Organic: Which? Why? and even When?

Posted March 20th, 2010

Today, I am going to address one of the questions I am asked most frequently :

“Which foods should I absolutely buy organic, and why?”

Reduction in pesticide contamination/consumption is the primary reason I purchase mostly organic food for my own family.  I don’t really need a bunch of studies to prove to me that stuff that kills some little living beings isn’t that great for bigger living beings either, but in case you do, I’ll share with you what the  Environmental Protection Agency (EPA) has found.  The (EPA) reports that studies show consuming foods with even small doses of pesticide residue is linked to birth defects, nerve damage, cancer, and other diseases. There appears to be a particular risk to young children because,

1) their bodies, organs and cells are still growing and maturing.  According to the EPA, “there are “critical periods” in human development when exposure to a toxin can permanently alter the way an individual’s biological system operates.”

2) because they are growing at such a rapid rate (newborns generally triple their weight in the first YEAR of life), children eat and drink proportionately more than adults, therefore, increasing their exposure.

3) kids like to play on the floor, in the grass,in the dirt, and other places where there are soil residues, and therefore pesticide residue.  After they do that, they like to chew on their hands,  giving the gross stuff a beeline to their developing systems.

4) their excretory systems are not fully developed, and therefore, they can not eliminate the toxic pesticides as efficiently as an adult can.

For the above reasons alone, I have given my 15-month old nothing but organic food since the day I stopped nursing her, and while I was nursing her, I consumed nearly all organic food myself.  Yes, on occasion we ate dinner at someone else’s home , and therefore, we might not have been aware of what type of food they used to prepare dinner.  And now that I’m done nursing I don’t give one hoot if Nutella is organic while I pound down a container.  But for the most part we eat at home, and we eat organic.

In order to help people economize at the market, the Environmental Working Group (a nonprofit, nonpartisan organization) has completed a list that ranks pesticide contamination in 47 commonly consumed fruits and vegetables.  The rankings are based on the analysis of 87,000 tests for pesticides over the course of seven years by the U.S. Department of Agriculture and the Food and Drug Administration.  Tests were performed on the fruit or vegetable as it is most frequently consumed (i.e. bananas peeled, apples rinsed).  The EWG estimates “that people can lower their pesticide exposure by almost 80 percent by avoiding the top twelve most contaminated fruits and vegetables and eating the least contaminated instead.”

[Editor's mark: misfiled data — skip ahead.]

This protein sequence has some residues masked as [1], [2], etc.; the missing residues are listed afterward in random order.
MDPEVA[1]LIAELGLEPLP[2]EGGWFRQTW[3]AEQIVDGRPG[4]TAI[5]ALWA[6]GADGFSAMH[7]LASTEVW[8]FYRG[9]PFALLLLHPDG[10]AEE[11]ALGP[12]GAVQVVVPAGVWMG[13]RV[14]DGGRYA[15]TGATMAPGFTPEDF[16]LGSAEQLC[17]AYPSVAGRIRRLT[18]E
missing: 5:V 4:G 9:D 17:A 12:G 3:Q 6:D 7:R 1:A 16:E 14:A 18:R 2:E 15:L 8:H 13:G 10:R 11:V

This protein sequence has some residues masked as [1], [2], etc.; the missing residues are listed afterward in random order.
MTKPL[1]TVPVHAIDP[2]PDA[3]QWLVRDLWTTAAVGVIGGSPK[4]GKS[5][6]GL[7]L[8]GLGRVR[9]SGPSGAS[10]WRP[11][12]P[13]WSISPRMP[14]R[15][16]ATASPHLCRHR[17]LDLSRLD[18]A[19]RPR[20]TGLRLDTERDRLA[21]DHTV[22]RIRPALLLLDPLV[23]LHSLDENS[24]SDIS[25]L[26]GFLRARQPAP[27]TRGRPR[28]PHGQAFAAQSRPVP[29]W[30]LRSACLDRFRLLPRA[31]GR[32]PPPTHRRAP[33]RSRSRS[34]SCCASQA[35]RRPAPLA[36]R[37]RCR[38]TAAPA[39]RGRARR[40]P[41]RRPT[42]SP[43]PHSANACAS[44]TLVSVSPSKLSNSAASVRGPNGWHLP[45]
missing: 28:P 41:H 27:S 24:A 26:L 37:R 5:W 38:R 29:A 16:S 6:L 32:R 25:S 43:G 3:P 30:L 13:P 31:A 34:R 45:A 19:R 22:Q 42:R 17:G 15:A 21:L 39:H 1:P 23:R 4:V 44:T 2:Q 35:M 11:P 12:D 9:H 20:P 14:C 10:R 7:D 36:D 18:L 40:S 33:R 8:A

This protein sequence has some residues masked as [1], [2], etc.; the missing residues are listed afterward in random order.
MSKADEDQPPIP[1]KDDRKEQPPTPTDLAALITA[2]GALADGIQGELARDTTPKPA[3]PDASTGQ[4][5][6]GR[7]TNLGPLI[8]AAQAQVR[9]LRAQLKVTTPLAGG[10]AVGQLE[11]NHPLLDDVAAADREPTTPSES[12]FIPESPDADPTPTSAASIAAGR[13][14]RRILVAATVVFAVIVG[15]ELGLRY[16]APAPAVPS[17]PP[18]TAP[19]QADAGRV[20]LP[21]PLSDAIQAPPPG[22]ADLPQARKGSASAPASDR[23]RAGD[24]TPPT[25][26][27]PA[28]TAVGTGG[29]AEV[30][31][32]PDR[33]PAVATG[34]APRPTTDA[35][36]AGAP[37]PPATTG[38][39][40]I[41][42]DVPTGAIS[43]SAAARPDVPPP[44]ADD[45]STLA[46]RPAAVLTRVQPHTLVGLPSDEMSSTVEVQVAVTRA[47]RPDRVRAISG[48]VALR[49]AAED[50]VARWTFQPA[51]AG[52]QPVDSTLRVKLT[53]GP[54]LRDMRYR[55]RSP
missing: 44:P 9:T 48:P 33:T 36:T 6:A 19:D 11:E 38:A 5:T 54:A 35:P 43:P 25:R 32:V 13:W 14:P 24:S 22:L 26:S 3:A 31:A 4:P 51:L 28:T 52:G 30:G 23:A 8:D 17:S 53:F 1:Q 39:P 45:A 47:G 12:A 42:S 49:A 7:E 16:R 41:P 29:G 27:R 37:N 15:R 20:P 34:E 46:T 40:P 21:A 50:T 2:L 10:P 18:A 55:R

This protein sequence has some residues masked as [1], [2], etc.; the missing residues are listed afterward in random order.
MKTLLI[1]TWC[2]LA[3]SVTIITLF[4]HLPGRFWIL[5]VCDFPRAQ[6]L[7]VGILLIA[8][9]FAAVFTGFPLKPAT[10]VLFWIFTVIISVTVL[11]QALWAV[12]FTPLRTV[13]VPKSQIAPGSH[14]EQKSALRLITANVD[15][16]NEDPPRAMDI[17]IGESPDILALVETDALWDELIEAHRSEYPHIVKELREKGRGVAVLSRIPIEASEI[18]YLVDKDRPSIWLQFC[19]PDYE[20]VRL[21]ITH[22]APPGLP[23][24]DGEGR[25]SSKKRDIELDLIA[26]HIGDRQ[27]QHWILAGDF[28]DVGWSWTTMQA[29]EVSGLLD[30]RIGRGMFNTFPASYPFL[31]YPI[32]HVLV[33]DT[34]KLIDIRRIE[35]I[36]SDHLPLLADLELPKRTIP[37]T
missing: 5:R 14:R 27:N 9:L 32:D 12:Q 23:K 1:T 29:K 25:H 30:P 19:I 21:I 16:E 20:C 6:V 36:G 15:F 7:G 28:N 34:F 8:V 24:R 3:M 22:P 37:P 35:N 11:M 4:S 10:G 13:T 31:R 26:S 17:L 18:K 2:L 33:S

CHOOSE ORGANIC WHEN BUYING THE DIRTY DOZEN (or foods made from the dirty dozen): THE TOP 12 MOST CONTAMINATED FRUITS AND VEGETABLES

  1. Nectarines
  2. Peaches
  3. Apples
  4. Grapes, particularly imported grapes
  5. Strawberries
  6. Cherries
  7. Pears
  8. Bell Peppers
  9. Celery
  10. Kale
  11. Lettuces (including Spinach)
  12. Carrots

If watching your pennies, you can choose non-organic varieties of the THE CLEAN FIFTEEN: THE FIFTEEN LEAST CONTAMINATED FOODS.

  1. Asparagus
  2. Avacado
  3. Broccoli
  4. Cabbage
  5. Eggplant
  6. Kiwi
  7. Mango
  8. Onions
  9. Papaya
  10. Pineapple
  11. Frozen Sweet Corn
  12. Frozen Sweet Peas
  13. Sweet Potatoes
  14. Tomatoes
  15. Watermelon

The EWG even has a handy iPhone app or PDF file you can download to make your shopping trip easier.

As always, the advice here is something you should discuss with your health care provider, to make sure you are doing what is best for you.  I am merely sharing the information I use to decide what is best for me, my baby, and my family.

Blessings,

Melissa M Monroe, PhD, L.Ac



Health Reform Begins at Home: Fruit and Veg Consumption and Childhood Obesity

Posted February 6th, 2010

I am a mother now, and I can’t turn it off.  Especially when I read something as shocking as the recent statistics from the CDC about adequate fruit and vegetable intake.

A new-ish report from the CDC says that less than one-third of U. S. adults meet the government’s goals for eating enough fruits and vegetables, and only 13% of high school students eat enough vegetables.    This is particularly shocking when one considers that the government’s goals do not come close to what some experts suggest.  But even worse news is that 25% of kids 9 months-4 years old get 0 (that’s right, ZERO) fruit, and 30% get absolutely no, zero, zip, vegetables.

WHAT?  Are you kidding me?